The year was 1993. I registered my first corporate entity, an S corporation for a new Chicago-based business I’d decided to launch.
Several months later I sat in stunned amazement after receiving a voluminous three-ring binder with all of my documents.
“Yipes”, I thought. “What have I gotten myself into?”
Keep in mind that these were the pre-Internet days. There was no web, no cloud service to house the documents on, no email, nada. Yet somehow, I had to figure out how to keep all of these documents straight.
My solution? Tuck the binder away for safekeeping and never look at it again.
A Flurry of New Documents
I’ve now established corporate entities in states like Indiana, Nevada, California, New Mexico, and Colorado over the years. And thankfully, with the growing adoption of the Internet, the process of setting up a business has become exponentially easier.
Take a look online and you’ll find an ocean of corporate entity services for setting up LLCs and the like. They’ll file the appropriate Secretary of State documents, set up a tax ID number, and secure a resident agent for you if you reside out-of-state.
The good news is that many of these companies are now able to send you an electronic version of your documents. Unfortunately, if you’re anything like me, these documents are rarely given any attention. In fact, often they end up getting parked in an e-repository gathering cosmic dust, vulnerable to security hacks.
The filed formation documents, however, hold great importance in terms of equity holder rights as well as the management and operation of your entity. For corporations, this is embodied in what is known as the “articles of incorporation” and the “bylaws.” Limited liability companies (LLCs) on the other hand utilize certificates of formation and operating agreements.
Limited Liability Companies, in particular, have grown in popularity over the years in part due to less onerous document requirements. On the other hand, if you form S Corporations, C Corporations, and certainly Limited Liability Partnerships, you’ll likely find your paperwork to be much more voluminous.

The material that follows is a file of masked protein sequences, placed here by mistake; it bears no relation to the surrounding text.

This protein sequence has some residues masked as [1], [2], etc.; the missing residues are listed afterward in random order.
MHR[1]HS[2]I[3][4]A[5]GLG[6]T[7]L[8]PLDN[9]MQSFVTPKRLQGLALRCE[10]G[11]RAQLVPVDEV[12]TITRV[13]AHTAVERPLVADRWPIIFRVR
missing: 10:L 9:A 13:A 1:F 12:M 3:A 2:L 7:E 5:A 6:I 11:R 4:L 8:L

In the end, every business needs a written agreement outlining the operational roadmap, protocol, and rules. These operational documents are your company’s governance model, akin to a written constitution or charter.
But wait, you’re not done.
Once your business is operational, you will find that it will spawn all sorts of other documents that can be challenging to keep organized. By way of example, Nevada and Wyoming corporations offer major benefits in terms of asset protection. So, documents tied to brokerage accounts, gold certificates, cars, homes, and other tangible assets placed under say an LLC must be properly accounted for and stored in a secure and safe environment.
The Blockchain of Business
Equa is a promising new company positioned to deliver a compelling solution to the morass of documents that business owners are required to manage. It combines the ability to easily and seamlessly form a new business entity with the ongoing support needed to ensure that documents are up-to-date, organized and easily accessible.
Equa's key value proposition is the ability to foster the living core documents that are the brain of your business. Equaeffectively facilitates the constellation of start-up documents and business agreement by employing the emerging technology known as Blockchain.
In his book, The Blockchain and the New Architecture of Trust, Kevin Werbach, Professor of Legal Studies at the Wharton School of Business defines blockchain as “a data storage system using linked sequential chunks of information. It is literally a chain of blocks designed to create an immutable ledger of transactions.”
In other words, blockchain as a digital ledger is exquisitely efficient in organizing records of business agreements and transactions. It offers privacy protocols that regulate how information can be accessed as well as a digital trail identifying who and when the information was accessed.
An additional element in the blockchain constellation, known as smart contracts, mitigates the need for intermediaries, boosts consistency and creates accountability in the workflow process. This helps boost the efficiency and effectiveness of a business.
New Frontiers of Business Asset Management
Back when I formed my business in 1993, the three-ring binder full of documents I received included stock certificates to issue shares to investors. Moreover, any assets held by my company were to be recorded on a paper document and filed away appropriately.
Today with blockchain’s emergence, tokenization is the next evolution for the future of business. Literally, anything of value can be tokenized by recording it on a blockchain with the digital tokens signifying value and ownership. Investor shares can be easily purchased and sold from your business via tokens, all easily transferable via the blockchain network.
All of this reflects the next wave of proprietary rights tied to the tokenization of assets whether they be commercial real estate, cars, even gold. Equa can offer direction on how to build a digital token framework for managing these assets in a secure and efficacious way.
Now with a living version of your organizational documents and tokenized assets, you’ll no longer be working with a static document that is sitting on a hard drive on some computer. That’s what sparked my interest in Equa and I hope you’ll invest the time to learn more about this exciting startup as well.
Michael Scott is a Las Vegas Blockchain Journalist and blogger for Equa
To learn more about Equa and sign up for a free trial, please visit us at www.equa.global